prophylaxis, (i.e., injecting animals with antibodies obtained from other immunized
animals), is effective against injected and ingested ricin. For inhaled ricin, the most7
effective prophylaxis appears to be through vaccination.
Post-exposure. No medicine has been approved specifically to treat ricin
exposure. The progressive nature of the toxin’s effects requires hospitalization and
continual supportive care. In cases of ingestion, treatment with activated charcoal is
recommended to limit the ricin exposure. Stomach pumping may be considered if it can8
be performed within an hour of ingestion.
Exposure Detection. Several methods are currently available to detect the release
of ricin. Potential field detectors include automated air samplers that could detect the
release of aerosolized ricin and swab-type tests that could signal the presence of ricin on
surfaces. Highly sensitive laboratory-based tests can be performed on samples gathered
on site.9 Since these detectors are generally not widely implemented in civilian settings,
health care workers diagnosing ricin poisoning may be the first to detect a covert ricin
attack. Both military and civilian sectors are developing faster, more sensitive detectors.
Examples of Ricin’s Use
Ricin has been investigated as a weapon since the 1940s, when military programs
investigated the feasability of using bombs to disseminate aerosolized ricin. Such a
weapon was reportedly developed by the United States and the United Kingdom, but
never used.10 Iraq reportedly attempted to weaponize ricin in the 1980s.11
In 1978, ricin was used to assassinate Bulgarian dissident Georgi Markov in London.
A novel, umbrella-based weapon was used to inject a pellet containing ricin into Markov.
Shortly after this episode, a similar pellet was discovered to be the source of illness of
another Bulgarian exile, Vladimir Kostov.
In 1991, members of a tax-resistance group, the Minnesota Patriots Council, were
found in possession of 0.7 grams of ricin-containing powder. They were arrested and

7 David R. Franz and Nancy K. Jaax, op cit.
8 Jennifer Audi, et al., op cit.
9 Jennifer Audi, et al., op cit. and An Introduction to Biological Agent Detection Equipment for
Emergency First Responders, NIJ Guide 101-00, December, 2001.
10 David R. Franz and Nancy K. Jaax, op cit.
11 Raymond Zilinskas, “Iraq's Biological Weapons: the Past as Future?” Journal of the American
Medical Association, 1997,Vol. 278, pp. 418-424.

convicted for the possession of a lethal poison for use as a weapon, a violation of the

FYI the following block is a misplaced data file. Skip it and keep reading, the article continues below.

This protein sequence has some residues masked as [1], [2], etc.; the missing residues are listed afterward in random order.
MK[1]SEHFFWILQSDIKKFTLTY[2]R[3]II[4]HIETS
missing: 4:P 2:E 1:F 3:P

Biological Weapons Anti-Terrorism Act (P.L. 101-298).12
In 1995, Thomas Lewis Lavy was arrested while crossing into Canada from Alaska.
Canadian customs officials seized 130 grams of powder later determined to contain
ricin.13 Mr. Lavy was later arrested for possession of a lethal poison for use as a weapon.
His intentions for the ricin are unknown, as he committed suicide while in detention.14
In 1997, Thomas Leahy was arrested for shooting his stepson in the face. In the
basement of Leahy’s home was a makeshift laboratory where, tests indicated, he had
produced ricin.15 Mr. Leahy pleaded guilty to violating the Biological Weapons
Anti-Terrorism Act (P.L. 101-298) and was sentenced to more than six years in prison for
possessing the ricin.
In 2002, Kenneth Olson was arrested for producing small amounts of ricin.16 He was
found guilty of possession of a biological agent or toxin for use as a weapon, and
sentenced to 13 years imprisonment.17
In January 2003, British law-enforcement arrested six men of North African origin
following an intelligence tip. Police later found castor beans and manufacturing
equipment in a north London apartment. Initial reports that traces of ricin were also
recovered at this site were later proven false. Four of the suspects were subsequently
acquitted. The fifth was sentenced to life in prison for murdering a police officer while
resisting arrest and to 17 years in prison for “conspiracy to commit a public nuisance by
the use of poisons or explosives.”18
In October 2003, ricin was detected on an envelope processed in a Greenville, South
Carolina mail facility. While no postal workers showed symptoms of ricin exposure, the
facility was closed until environmental testing concluded that no facility contamination

12 Jonathan B. Tucker and Jason Pate, “The Minnesota Patriots Council” in Toxic Terror:
Assessing Terrorist Use of Chemical and Biological Weapons, Jonathan B. Tucker, Ed.
(Cambridge, MA: MIT Press) 2000.
13 Richard Mostyn, “Stopped at Border, Man Carried Lethal Toxin,” Yukon Times, February 23,


14 Statement for the Record of Robert M. Burnham, Chief, Domestic Terrorism Section, Federal
Bureau of Investigation, before the United States House of Representatives Subcommittee on
Oversight and Investigations, May 20, 1999.
15 Ibid.
16 Mike Barber, “Spokane Man Held on Poison Charge; Federal Authorities Say Father of Four
Made Deadly Ricin in Plot to Kill His Wife,” Seattle Post-Intelligencer, June 20, 2002.
17 Nicholas K. Geranios, “13-year Sentence Given in Ricin Trial,” Seattle Times, October 29,


18 Severin Carrell and Raymond Whitaker, “Terror in the U.K. – Ricin, the Plot that Never Was,”
Police Hunt Deadly Poison,” Reuters, April 17, 2005.